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A Little Taste of Iceland

Mary Koostachin—I've encountered many different species of animals in northern Canada. But I had to go all the way to Iceland to meet a killer whale, Keiko, who played Willy in the movies. Keiko was kept an area called Klettsvik Bay in Westman Island, Iceland, before he died in 2003. I was visiting my boyfriend in the summer of 2002.

We weren't allowed to go close because the trainers said that they were trying to teach Keiko to live on his own, instead of depending on people.

Iceland is a small European country, 100,000 sq. km. in size, and is located just below the Arctic Circle in the North Atlantic between Greenland and Norway. Its landscape consists of glaciers, mountains and volcanoes that erupt more often in recent years.

The whole island would be a permanent glacier, if it were not for the Gulf Stream which loops around the country. The central highlands are uninhabited, but are used for grazing in the summer time. In winter the highlands catch more snow than the rest of the country.

The summer along the coastline tends to be rainy with several frost-free months. Temperature seldom exceeds 20°-25° Celsius. Winter brings a lot of snow but it is seldom colder than -15° Celsius.

Iceland is a European country culturally, and is proud of its customs and traditions. Geographically it is considered to be on the American side. The North Atlantic Rift actually runs through it.

I am an Aboriginal woman from Shamattawa, Manitoba, attending BUNTEP in Thompson, Manitoba to acquire a teaching degree. It was a good opportunity for me to go to Iceland because I had two months off from school. My boyfriend, Kolbeinn Sigurdsson., who wanted me to visit him and his mother, paid for my fare.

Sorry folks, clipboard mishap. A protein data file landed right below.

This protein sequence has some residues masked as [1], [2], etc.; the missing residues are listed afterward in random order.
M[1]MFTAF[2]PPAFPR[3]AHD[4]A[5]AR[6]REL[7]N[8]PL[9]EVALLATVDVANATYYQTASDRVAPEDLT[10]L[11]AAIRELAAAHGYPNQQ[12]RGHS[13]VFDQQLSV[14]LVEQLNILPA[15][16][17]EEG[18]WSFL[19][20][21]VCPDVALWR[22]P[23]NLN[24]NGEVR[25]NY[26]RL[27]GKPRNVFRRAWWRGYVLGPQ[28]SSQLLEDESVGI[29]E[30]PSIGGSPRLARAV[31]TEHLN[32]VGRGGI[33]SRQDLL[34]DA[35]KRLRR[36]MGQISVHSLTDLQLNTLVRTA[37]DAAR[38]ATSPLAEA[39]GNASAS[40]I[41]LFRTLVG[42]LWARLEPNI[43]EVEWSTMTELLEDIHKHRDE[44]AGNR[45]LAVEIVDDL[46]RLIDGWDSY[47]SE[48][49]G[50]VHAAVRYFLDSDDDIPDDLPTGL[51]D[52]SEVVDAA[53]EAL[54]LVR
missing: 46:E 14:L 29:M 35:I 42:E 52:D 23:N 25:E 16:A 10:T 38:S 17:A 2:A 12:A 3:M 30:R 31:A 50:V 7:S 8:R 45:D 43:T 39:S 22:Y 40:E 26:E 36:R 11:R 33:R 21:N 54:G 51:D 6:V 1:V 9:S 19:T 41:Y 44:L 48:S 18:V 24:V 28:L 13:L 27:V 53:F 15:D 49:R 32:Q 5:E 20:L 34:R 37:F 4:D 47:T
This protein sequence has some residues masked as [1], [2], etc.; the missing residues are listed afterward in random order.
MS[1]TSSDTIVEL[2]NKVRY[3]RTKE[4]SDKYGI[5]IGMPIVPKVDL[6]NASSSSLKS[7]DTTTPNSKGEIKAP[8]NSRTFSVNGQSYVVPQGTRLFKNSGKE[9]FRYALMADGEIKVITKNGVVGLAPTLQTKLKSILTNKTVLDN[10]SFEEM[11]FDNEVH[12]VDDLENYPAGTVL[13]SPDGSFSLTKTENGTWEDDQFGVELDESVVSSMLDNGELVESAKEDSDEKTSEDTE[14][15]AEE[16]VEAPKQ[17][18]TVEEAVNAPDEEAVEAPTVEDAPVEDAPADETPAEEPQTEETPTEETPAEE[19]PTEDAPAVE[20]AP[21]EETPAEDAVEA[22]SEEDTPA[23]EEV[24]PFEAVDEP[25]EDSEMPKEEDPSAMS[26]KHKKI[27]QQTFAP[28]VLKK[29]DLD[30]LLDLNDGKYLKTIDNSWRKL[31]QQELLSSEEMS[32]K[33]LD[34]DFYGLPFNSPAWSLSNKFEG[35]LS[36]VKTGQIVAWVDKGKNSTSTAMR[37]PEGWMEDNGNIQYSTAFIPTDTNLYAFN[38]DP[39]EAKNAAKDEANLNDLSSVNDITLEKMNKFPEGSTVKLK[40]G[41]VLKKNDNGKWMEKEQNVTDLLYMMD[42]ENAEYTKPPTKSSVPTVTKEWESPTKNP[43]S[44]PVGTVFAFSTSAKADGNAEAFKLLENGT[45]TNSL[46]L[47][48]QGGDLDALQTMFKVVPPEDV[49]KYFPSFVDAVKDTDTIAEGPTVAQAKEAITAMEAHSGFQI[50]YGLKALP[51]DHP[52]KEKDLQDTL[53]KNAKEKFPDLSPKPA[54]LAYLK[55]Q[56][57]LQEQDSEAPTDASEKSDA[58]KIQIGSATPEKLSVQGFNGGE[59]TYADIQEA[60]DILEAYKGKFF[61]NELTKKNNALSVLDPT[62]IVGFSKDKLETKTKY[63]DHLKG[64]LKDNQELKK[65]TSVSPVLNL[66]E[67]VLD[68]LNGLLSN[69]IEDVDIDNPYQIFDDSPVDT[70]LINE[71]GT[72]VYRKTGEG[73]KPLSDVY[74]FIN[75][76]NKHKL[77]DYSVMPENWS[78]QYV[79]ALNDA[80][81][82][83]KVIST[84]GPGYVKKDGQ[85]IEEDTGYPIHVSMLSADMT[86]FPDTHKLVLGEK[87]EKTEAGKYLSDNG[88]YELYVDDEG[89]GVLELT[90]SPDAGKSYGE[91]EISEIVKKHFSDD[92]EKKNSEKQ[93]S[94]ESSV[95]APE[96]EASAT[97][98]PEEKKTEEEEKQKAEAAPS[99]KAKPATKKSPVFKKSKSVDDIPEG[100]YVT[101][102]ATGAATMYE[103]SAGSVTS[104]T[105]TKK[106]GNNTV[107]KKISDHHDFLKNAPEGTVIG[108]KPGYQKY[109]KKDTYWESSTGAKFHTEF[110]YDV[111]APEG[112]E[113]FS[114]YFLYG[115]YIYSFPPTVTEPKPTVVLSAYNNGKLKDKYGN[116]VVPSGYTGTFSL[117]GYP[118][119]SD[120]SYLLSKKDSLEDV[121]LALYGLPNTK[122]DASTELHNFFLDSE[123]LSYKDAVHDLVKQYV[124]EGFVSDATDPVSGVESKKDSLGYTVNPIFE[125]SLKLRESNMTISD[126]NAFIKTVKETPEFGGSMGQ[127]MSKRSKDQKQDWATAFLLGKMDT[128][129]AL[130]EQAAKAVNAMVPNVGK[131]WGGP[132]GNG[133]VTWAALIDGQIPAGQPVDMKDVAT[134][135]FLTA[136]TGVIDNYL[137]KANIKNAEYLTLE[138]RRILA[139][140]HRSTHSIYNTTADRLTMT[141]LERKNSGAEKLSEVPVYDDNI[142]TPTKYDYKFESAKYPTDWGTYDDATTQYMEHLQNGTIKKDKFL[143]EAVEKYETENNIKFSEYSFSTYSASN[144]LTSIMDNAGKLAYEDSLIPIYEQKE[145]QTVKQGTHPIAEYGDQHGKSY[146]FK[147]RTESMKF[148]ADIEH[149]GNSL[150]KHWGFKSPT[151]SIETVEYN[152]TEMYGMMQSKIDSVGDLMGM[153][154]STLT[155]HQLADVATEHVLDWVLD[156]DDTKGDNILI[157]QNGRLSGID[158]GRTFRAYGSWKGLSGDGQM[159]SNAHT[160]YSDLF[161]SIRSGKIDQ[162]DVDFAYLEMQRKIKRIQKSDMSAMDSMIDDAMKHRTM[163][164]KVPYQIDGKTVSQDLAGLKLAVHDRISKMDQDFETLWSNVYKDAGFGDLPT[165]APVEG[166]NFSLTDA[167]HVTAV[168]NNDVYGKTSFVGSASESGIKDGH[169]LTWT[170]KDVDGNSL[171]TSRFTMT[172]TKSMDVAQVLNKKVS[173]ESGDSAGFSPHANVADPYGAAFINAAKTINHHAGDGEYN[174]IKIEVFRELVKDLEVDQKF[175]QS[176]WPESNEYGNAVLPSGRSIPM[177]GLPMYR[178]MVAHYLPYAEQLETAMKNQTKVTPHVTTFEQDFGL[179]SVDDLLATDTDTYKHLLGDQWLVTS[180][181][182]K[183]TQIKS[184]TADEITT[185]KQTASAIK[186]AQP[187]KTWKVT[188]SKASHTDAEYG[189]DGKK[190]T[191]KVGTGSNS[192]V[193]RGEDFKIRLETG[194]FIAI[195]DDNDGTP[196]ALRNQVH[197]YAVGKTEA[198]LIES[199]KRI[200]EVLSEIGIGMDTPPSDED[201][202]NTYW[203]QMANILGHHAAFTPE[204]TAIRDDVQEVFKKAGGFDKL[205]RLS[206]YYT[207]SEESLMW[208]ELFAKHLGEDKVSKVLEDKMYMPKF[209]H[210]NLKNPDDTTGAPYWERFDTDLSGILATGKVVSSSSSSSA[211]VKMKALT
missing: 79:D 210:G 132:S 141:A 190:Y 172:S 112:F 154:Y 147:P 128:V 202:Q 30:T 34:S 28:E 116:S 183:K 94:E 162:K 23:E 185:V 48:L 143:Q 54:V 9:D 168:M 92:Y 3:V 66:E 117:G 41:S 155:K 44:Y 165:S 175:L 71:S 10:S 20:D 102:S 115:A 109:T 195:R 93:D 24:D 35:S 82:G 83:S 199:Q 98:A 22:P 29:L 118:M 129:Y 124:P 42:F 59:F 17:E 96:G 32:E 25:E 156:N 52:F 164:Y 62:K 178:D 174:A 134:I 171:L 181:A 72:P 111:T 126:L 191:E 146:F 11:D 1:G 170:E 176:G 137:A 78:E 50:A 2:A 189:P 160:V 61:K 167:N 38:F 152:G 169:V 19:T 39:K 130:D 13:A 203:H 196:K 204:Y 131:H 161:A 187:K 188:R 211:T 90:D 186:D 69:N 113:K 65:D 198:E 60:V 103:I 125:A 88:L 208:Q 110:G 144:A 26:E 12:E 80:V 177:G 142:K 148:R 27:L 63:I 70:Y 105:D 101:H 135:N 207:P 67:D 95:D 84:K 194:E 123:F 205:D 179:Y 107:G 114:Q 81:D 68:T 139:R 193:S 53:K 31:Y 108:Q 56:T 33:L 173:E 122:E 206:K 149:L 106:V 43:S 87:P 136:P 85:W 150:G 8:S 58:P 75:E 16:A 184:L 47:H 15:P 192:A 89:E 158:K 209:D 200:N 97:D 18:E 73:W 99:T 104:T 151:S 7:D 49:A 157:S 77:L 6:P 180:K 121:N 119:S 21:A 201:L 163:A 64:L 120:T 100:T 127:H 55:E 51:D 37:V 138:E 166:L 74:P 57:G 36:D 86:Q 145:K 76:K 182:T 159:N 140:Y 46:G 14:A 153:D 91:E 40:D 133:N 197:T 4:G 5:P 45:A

As I was boarding a jet, en route to Keflavik Iceland from Winnipeg, I was frightened like hell. I may be the first Aboriginal woman to go to a foreign country all by herself.

If it weren't for my traveling companion's having suffering a heart problem, I would not have been alone, but he had been admitted to a Winnipeg hospital. I almost changed my mind and not go, but my instinct told me to go, because I am the kind of person who likes to explore and I am curious about my surroundings.

My first stop was Minneapolis; I stayed there for an hour and a half. When I finally boarded the jet once more I felt relaxed because I knew that we wouldn't be making any more stops.

The flight was a five and half hour trip to Keflavik. It was about seven thirty in the evening when we left Minneapolis and it was five thirty in the morning when we arrived in Iceland. Kolbeinn came to meet me and took me to his hometown (Reykjavik). It is about 50 km from Keflavik to the capital city of Reykjavik.

I spent the next few days in Reykjavik getting to know Kolbeinn's family and enjoying their traditional food. This includes fish, mutton and thick flat cakes made out of rye meal. The most important thing I learned about their traditional dishes is that if you want a real taste of Iceland, you have to eat like a true Icelander, which means eating rotten shark meat that had been pickled, ram testicles which are also pickled, smoked sheep heads, pressed meat, blood pudding and, most importantly, dried fish.

I never tried to eat that stuff. I am not an Icelander.

One day, traveling with my boyfriend close to the coastline because it was easier for us to visit the harbors where the fishing plants are situated, we stopped to take pictures: rows and rows of fish heads were drying in the sun. The Icelanders crush them up to powder and they sent them off to Africa where they are needed for protein.

The meal is boiled into slurry, spiced, and everyone has a feast.

The scenery was amazingly beautiful with the natural environment unspoiled by pollution or man-made clutter. There is an abundance of bird life swimming about and flying everywhere, sheep grazing along the green pastures, the glacier coming down like white ice-cream creating a sizzling water falls.

The landscape is so striking, with lava fields everywhere, no sign of rodents because they would not survive in these kinds of conditions. Every so often we came across geothermal sites, which heat most of the country houses. Sometimes we would stop and take pictures of the hot springs and geysers.

I will never forget this unique country; how entertaining it is to the eyes of the visitors and, of course, the taste of Icelandic food.

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